Spending on Medical Research Falls in U.S. While Growing Globally

new article illustration

TUESDAY, Jan. 13, 2015 (HealthDay News) -- Spending on medical research is waning in the United States, and this trend could have dire consequences for patients, physicians and the health care industry as a whole, a new analysis reveals.

America is losing ground to Asia, the research shows. And if left unaddressed, this decline in spending could rob the world of cures and treatments for Alzheimer's disease, diabetes, depression and other conditions that plague the human race, said lead author Dr. Hamilton Moses III, founder and chairman of the Alerion Institute, a Virginia-based think tank.

Moses noted that a great expansion in medical research that began in the 1980s helped revolutionize cancer prevention and treatment, and turned HIV/AIDS from a fatal illness to a chronic condition.

But between 2004 and 2012, the rate of investment growth declined to 0.8 percent a year in the United States, compared with a growth rate of 6 percent a year from 1994 to 2004, the report notes.

"Common diseases that are devastating are not receiving as much of a push as would be occurring if the earlier rate of investment had been sustained," Moses said.

America now spends about $117 billion a year on medical research, which is about 4.5 percent of the nation's total health care expenses, the researchers report Jan. 13 in the Journal of the American Medical Association.

Cuts in government funding are the main cause for flagging investment in research, they found. Meanwhile, the share of U.S. medical research funding from private industry has increased to 58 percent in 2012, compared with 46 percent in 1994.

This has caused the United States' total share of global research funding -- both public and private -- to decline from 57 percent in 2004 to 44 percent in 2012, the report noted.

While the United States still maintains its preeminence in medical research, Asian countries threaten to take the lead. Asia -- particularly China -- tripled investment from $2.6 billion in 2004 to $9.7 billion in 2012, according to the report.

"There's no question we should be concerned about the U.S. decline in global investment for medical research," said Dr. Victor Dzau, president of the Institute of Medicine of the National Academy of Sciences, who wrote an accompanying editorial. "In the direction we're going, we're going to lose our innovation and competitiveness globally."

Signs of slippage are beginning to show, the authors noted. China filed 30 percent of global life science patent applications in 2011, compared with 24 percent from the United States. From 1981 to 2011, the share of "highly valuable" patents filed in the United States by American inventors decreased from 73 percent to 59 percent, while all other countries analyzed increased their share.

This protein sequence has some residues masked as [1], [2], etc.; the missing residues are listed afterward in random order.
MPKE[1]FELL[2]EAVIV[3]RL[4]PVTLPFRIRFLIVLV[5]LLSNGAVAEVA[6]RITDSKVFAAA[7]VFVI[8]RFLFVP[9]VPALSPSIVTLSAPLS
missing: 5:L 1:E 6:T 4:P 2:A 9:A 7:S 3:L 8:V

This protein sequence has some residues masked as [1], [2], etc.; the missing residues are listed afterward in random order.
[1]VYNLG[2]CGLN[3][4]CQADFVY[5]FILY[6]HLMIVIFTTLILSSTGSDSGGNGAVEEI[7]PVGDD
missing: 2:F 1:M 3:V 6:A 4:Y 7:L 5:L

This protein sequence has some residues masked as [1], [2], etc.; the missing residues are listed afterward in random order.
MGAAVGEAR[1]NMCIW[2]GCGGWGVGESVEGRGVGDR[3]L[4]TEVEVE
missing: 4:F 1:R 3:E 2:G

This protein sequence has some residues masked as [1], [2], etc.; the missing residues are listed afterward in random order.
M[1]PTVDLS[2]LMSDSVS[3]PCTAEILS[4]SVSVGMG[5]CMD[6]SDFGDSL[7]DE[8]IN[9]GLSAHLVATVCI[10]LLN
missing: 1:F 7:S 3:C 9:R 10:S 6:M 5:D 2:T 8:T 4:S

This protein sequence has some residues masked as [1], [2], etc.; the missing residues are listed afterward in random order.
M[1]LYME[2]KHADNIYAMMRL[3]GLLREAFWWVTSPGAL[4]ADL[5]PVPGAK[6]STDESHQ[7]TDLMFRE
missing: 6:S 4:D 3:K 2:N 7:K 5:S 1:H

Losing the race to patent new medical technologies could cost Americans tremendously, Moses said.

"Scientists tend to believe that science done anywhere can be applied anywhere, but in patented advances, the mobility across borders is often restricted due to assertion of those rights," he said. "If China or Singapore or India patents their innovations promiscuously and widely, it may limit applications, and certainly would increase the cost of those applications."

Although the reduction in government spending has led to this decline, Moses does not believe the solution lies in the federal government.

Instead, the authors recommend a series of potential new funding sources, including:

  • Changes to tax laws that would allow companies to bring money now in offshore accounts back into the United States, provided the money goes to research. "If you took 10 percent of repatriated funds, you could double, triple, quadruple the money available to research," Moses said.
  • The creation of "biomedical research bonds" floated by federal, state and local governments, similar to those used to finance airports and sports stadiums.
  • Research innovation trusts that would encourage public-private partnerships in medical research, with investors receiving tax credits.
  • Tax checkoffs that would allow people to specify a portion of their annual taxes go to medical research. California, Maryland, New York and Oregon already have made science a priority using tax checkoffs, the authors note.

"America has not lost its way in research," Moses said. "We are the scientific leader by any measurement in the world. It would be ideal if the United States would maintain its momentum by bolstering its funding."

Dzau called for a new strategic vision for research in the United States. "Whatever research and development we do, we lack an overall view of where we need to be," he said. "We need a national strategy and a more predictable budget."

More information

For more on government-funded research, visit the U.S. National Institutes of Health.